The chief difficulty, as usual, was the determination of the gradient, which depended on a difference of potential of the order of 20 microvolts between two junctions inserted in small holes 2 cms. apart in a bar 1 .
Unlike the frictional generation of heat due to the resistance of the conductor, which Joule (1841) Table I.-Thermoelectric Power, p=dE/dt, IN Microvolts At 50° C. Of Pure Metals With Respect To Lead.
The Peltier coefficient may also be expressed in volts or microvolts, and may be regarded as the measure of an E.M.F.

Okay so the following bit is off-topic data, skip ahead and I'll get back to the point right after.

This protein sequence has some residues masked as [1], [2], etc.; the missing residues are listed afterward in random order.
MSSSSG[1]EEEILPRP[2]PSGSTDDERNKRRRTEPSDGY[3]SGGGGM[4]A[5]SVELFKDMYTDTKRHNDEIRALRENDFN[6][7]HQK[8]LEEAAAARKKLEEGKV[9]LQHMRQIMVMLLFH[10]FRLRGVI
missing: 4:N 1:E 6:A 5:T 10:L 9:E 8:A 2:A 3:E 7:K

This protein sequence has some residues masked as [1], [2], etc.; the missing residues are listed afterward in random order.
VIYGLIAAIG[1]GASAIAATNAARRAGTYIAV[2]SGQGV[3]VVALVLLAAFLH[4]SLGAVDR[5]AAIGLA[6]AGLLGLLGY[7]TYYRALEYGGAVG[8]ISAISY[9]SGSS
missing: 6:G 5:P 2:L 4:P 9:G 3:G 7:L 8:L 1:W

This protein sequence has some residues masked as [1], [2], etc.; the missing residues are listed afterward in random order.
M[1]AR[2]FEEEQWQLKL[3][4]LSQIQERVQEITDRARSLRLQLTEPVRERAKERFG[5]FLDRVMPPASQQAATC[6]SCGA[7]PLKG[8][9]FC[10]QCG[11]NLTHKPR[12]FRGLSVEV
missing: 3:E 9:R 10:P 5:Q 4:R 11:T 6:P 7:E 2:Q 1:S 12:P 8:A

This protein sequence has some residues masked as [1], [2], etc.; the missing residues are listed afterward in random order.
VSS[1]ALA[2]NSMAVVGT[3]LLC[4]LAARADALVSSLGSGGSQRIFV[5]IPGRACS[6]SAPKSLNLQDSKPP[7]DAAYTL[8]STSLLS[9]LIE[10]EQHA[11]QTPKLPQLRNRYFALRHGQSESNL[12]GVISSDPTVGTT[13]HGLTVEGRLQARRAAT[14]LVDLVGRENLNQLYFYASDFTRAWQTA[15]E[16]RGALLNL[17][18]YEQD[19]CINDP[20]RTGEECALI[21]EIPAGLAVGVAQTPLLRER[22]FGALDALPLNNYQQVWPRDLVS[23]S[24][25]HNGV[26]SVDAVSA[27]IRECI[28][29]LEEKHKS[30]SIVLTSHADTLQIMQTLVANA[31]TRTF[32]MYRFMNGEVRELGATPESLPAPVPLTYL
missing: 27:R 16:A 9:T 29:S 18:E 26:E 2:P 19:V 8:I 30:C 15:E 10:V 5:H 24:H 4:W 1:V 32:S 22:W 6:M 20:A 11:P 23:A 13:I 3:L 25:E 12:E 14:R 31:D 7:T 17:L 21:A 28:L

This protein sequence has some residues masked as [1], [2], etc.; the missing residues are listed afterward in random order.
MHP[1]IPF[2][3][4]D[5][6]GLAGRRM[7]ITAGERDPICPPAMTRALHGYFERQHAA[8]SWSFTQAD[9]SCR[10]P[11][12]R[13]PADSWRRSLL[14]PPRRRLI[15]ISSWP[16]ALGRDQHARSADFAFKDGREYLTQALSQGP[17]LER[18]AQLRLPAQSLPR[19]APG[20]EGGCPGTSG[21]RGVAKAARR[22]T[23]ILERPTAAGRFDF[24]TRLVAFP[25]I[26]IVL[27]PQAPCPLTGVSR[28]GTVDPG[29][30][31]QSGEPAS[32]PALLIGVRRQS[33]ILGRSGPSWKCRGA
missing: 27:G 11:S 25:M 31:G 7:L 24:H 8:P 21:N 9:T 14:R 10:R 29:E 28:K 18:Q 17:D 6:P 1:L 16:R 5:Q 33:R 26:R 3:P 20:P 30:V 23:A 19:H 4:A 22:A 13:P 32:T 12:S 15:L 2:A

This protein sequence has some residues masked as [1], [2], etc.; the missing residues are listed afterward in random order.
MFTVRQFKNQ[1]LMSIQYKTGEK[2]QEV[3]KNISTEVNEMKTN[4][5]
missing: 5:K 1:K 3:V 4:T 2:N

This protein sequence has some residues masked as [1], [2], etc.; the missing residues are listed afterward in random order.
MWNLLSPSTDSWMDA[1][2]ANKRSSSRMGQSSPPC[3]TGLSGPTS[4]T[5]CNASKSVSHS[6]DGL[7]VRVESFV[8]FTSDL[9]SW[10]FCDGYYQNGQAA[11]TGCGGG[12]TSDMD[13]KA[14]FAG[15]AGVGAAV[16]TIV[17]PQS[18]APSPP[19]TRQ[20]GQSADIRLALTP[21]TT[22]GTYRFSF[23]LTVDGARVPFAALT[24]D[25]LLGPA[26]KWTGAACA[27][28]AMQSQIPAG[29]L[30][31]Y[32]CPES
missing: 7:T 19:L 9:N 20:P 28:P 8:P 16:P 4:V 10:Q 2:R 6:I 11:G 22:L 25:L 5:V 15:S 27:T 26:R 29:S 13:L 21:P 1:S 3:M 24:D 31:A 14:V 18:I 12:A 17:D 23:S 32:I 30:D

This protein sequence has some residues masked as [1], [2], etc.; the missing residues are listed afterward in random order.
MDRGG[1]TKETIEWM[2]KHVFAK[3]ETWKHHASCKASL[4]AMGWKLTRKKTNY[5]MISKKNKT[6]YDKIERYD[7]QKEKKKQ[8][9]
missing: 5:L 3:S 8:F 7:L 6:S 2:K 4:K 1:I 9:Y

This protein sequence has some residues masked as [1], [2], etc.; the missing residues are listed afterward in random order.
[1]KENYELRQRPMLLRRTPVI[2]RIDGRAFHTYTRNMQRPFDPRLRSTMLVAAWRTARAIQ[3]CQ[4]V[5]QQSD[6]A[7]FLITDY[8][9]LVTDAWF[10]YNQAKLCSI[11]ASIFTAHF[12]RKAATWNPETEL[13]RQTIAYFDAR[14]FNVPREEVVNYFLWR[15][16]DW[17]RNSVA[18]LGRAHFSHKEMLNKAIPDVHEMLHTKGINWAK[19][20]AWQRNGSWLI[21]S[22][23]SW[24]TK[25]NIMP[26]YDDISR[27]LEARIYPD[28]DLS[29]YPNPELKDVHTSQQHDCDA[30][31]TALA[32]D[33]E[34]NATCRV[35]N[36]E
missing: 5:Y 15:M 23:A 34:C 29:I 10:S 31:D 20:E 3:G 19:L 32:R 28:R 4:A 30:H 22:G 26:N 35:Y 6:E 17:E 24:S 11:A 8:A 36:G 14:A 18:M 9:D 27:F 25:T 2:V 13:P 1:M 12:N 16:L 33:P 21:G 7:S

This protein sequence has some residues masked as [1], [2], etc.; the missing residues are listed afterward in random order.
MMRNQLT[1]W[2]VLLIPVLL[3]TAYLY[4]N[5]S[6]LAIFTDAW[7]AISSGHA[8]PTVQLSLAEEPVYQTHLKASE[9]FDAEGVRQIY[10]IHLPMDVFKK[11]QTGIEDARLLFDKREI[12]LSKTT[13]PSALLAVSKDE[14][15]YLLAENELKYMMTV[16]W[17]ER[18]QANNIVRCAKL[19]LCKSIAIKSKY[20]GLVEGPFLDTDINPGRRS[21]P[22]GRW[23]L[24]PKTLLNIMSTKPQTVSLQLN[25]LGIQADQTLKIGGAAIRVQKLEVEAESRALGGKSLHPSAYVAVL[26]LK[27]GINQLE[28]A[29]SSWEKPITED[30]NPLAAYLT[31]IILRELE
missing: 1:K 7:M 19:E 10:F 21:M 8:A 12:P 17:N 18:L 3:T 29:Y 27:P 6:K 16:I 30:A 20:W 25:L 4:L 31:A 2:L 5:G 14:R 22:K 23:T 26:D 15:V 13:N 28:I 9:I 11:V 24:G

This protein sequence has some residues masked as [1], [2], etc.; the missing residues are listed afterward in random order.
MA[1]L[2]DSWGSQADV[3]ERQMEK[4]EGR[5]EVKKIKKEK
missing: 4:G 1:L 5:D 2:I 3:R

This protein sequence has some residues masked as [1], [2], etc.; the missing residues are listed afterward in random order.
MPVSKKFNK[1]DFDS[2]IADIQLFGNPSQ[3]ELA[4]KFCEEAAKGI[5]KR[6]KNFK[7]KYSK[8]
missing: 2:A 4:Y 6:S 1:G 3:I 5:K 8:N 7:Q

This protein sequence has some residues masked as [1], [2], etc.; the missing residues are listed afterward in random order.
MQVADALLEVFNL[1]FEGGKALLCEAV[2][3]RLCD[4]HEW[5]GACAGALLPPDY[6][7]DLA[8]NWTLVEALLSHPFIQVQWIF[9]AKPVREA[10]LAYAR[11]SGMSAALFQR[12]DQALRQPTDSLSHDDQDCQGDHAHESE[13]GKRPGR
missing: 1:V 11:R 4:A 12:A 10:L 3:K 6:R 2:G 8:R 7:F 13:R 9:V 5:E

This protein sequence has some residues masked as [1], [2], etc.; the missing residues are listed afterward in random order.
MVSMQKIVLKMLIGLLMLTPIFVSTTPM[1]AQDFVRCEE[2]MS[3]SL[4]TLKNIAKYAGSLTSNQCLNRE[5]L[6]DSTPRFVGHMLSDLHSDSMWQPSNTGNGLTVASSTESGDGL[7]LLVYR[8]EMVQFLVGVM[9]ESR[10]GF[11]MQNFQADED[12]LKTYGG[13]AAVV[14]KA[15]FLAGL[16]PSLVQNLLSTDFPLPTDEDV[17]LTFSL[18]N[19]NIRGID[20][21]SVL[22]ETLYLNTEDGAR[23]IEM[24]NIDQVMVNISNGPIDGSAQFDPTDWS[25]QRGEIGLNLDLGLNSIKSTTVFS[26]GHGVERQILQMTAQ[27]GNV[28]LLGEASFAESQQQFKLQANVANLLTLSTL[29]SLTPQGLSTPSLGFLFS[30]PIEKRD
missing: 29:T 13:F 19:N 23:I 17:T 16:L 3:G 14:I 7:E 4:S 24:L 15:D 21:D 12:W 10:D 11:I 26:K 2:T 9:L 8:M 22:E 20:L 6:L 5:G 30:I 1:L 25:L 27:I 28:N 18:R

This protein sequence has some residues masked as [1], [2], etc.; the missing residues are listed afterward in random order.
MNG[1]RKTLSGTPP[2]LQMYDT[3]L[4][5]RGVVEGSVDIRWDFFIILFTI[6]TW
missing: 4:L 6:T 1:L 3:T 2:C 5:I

The value found at a temperature of 150° C. was +2.5 microjoules per ampere-second per degree, or +2.5 microvolts per degree in the case of copper, which agrees very fairly with the value deduced from thermoelectric tests.
The value found by Batelli for iron was - 5 -o microvolts per degree at 108° C., which appears too small in comparison.